Russia's invasion of Georgia on the pretext of "protecting" Russian peacekeepers stationed in the separatist enclave of South Ossetia and ending the "ethnic cleansing" of native Russians living there, is a sobering reminder that the fall of the Berlin wall in 1989 was not a sign that old-line communists were ready to walk the sawdust trail of repentance and convert to capitalism, democracy, human rights and religious freedom. Quite the contrary.
Vladimir Putin, who continues to effectively run Russia through his hand-picked "successor," President Dmitry Medvedev, still resembles what he once was: the head of the notorious KGB security agency. Putin never renounced communism, nor has he embraced Western values. Russia was admitted to the G-8 largely because many in the West believed it would soften Putin and transform the Russian bear into a pussycat. That was a mistake and now we see Putin for what he is: a man intent on restoring Russia's "greatness" by means that closely resemble those employed by deceased Soviet dictators.
On Tuesday, Mikhail Gorbachev, the Soviet Union's last head of state, wrote an opinion piece for The Washington Post in which he blamed Georgia for Russia's invasion. Blaming the victim has long been a strategy of dictatorial leaders who seek a moral high ground for immoral actions.
The horrors visited on the Georgian people, including thousands of deaths, thousands more wounded and massive property destruction, provides a look into how the two American presidential candidates would handle such a crisis. On vacation in Hawaii, Barack Obama offered a somewhat tepid initial statement through a spokesperson, until confronted by John McCain's much more forceful one.
Obama then issued a second and longer statement in person. Appearing tieless, and somewhat clueless before cameras, Obama sounded as if the media were doing him a favor by showing up. He began rather informally with, "I appreciate all you guys taking the time to be here." Isn't that their job? Obama's remarks were delivered in a halting voice, with many pauses and "uhs," making him appear uncomfortable, lacking in his usual self-confidence - even hubris - and unfamiliar with the words apparently written by someone else.
Obama called on Russia to stop its bombing of Georgia, but what was missing was an "or else." Obama's version of an "or else" consisted of calling upon the feckless United Nations Security Council to pass a resolution for "an immediate end to the violence." Wow, that's likely to make Russia sweat! The world is still waiting for Iran to comply with several U.N. resolutions. Saddam Hussein ignored 16 U.N. resolutions before the United States enforced them.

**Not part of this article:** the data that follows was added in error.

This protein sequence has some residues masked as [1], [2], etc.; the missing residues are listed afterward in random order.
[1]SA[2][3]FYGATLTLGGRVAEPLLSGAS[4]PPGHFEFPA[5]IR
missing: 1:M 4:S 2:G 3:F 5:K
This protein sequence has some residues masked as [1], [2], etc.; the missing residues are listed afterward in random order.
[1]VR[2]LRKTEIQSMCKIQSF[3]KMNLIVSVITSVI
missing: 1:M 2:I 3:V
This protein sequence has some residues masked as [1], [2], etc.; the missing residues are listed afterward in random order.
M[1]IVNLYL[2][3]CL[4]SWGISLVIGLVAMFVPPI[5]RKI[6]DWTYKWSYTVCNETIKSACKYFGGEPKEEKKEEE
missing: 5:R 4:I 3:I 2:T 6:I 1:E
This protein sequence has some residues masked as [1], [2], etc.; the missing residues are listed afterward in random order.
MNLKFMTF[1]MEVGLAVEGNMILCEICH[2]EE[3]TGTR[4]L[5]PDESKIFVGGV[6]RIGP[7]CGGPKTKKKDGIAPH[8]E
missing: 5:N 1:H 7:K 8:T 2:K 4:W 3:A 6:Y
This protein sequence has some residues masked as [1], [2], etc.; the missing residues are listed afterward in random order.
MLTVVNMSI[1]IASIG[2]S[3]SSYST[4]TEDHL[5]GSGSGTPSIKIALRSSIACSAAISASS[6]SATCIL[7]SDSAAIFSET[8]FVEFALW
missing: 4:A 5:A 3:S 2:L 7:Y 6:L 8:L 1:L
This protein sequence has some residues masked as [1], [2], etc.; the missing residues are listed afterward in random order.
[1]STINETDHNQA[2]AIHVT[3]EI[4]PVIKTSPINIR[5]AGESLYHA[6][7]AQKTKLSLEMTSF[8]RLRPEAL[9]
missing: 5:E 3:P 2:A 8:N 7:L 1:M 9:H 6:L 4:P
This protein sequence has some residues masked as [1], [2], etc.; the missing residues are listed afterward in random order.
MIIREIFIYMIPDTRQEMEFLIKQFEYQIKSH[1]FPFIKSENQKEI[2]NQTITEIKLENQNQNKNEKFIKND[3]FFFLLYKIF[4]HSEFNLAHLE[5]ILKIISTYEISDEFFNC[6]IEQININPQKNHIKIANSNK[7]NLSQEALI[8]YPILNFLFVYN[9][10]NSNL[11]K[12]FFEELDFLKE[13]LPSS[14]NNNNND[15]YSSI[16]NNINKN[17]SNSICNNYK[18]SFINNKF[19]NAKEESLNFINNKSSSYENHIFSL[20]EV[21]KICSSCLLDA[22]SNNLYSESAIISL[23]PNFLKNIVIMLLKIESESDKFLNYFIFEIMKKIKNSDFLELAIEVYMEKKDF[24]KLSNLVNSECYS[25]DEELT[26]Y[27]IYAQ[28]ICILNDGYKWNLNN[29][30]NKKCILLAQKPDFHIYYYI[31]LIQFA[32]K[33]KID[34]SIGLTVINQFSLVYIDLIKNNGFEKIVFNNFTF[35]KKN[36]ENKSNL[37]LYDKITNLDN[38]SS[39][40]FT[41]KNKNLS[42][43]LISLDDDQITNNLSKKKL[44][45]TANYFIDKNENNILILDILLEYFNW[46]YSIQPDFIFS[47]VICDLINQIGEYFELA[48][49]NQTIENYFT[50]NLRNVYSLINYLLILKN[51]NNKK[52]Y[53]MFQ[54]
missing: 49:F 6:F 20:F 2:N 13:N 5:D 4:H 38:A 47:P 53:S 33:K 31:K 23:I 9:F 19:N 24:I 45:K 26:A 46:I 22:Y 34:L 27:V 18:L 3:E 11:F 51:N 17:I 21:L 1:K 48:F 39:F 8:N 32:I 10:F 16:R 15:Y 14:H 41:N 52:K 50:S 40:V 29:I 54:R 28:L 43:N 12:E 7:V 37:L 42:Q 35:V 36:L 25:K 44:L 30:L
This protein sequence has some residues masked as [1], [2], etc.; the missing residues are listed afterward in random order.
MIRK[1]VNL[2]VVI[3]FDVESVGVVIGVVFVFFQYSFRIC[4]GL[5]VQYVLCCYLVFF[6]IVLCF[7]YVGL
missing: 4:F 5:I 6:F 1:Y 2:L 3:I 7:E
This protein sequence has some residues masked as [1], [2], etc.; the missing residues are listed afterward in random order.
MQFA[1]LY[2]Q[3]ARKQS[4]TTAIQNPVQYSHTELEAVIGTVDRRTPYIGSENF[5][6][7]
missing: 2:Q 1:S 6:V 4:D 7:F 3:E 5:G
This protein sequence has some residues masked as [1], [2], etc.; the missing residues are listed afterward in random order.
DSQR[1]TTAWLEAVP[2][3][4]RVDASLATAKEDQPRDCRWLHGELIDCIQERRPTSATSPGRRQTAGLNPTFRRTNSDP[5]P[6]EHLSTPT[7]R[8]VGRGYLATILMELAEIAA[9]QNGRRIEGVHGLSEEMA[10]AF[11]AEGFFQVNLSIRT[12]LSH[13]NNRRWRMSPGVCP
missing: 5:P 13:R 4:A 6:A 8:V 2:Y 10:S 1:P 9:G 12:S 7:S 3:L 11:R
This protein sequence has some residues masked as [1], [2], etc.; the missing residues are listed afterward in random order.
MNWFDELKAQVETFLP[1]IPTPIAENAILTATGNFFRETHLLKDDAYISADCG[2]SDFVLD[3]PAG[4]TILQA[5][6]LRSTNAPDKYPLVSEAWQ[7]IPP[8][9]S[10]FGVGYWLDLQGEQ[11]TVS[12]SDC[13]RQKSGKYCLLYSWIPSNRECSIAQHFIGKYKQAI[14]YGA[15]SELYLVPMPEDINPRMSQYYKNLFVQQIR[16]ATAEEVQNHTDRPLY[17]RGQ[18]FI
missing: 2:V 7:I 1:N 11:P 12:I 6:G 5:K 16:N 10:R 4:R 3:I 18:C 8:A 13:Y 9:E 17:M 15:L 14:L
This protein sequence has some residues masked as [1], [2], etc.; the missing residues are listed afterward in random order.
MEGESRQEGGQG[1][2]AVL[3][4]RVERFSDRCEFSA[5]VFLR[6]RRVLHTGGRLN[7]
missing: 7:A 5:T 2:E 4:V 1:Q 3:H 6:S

Obama also wants a U.N. mediator "to address the crisis" and he even called for "other international forums" to be convened "to condemn this aggression." Not only that, Obama said multilateral and bilateral arrangements with Russia need to be "reviewed," including "Russia's interest in joining the World Trade Organization." Is that tough, or what? It's or what.
John McCain's "or else" was far more specific, credible and has the potential to produce results. McCain warned Russia of "severe, long-term negative consequences" from the Georgia invasion, charged Moscow with intending to topple Georgia's pro-Western government and urged NATO to "convene an emergency session to demand a cease-fire" (apparently achieved through the intervention of France) "and begin discussions on the deployment of an international peacekeeping force to South Ossetia and the implications for NATO's future relationship with Russia."
McCain has long been a critic of what he regards as Russia's retreat on human rights and democratic reforms. If elected president, he said he would push to exclude Russia from membership in the G-8 group of industrial nations.
Whatever the political outcome of Russia's invasion of Georgia, the incident has reminded American voters that in uncertain times it is dangerous to choose a rookie with no foreign policy experience and a juvenile approach to world affairs over one tempered by war who understands that U.N. resolutions might as well be written in disappearing ink.
John McCain knows that peace through strength is what defeated the Soviet Union and that it's peace through strength that will best preserve free nations and advance their interests.
Cal Thomas is co-author (with Bob Beckel) of the book, "Common Ground: How to Stop the Partisan War That is Destroying America".
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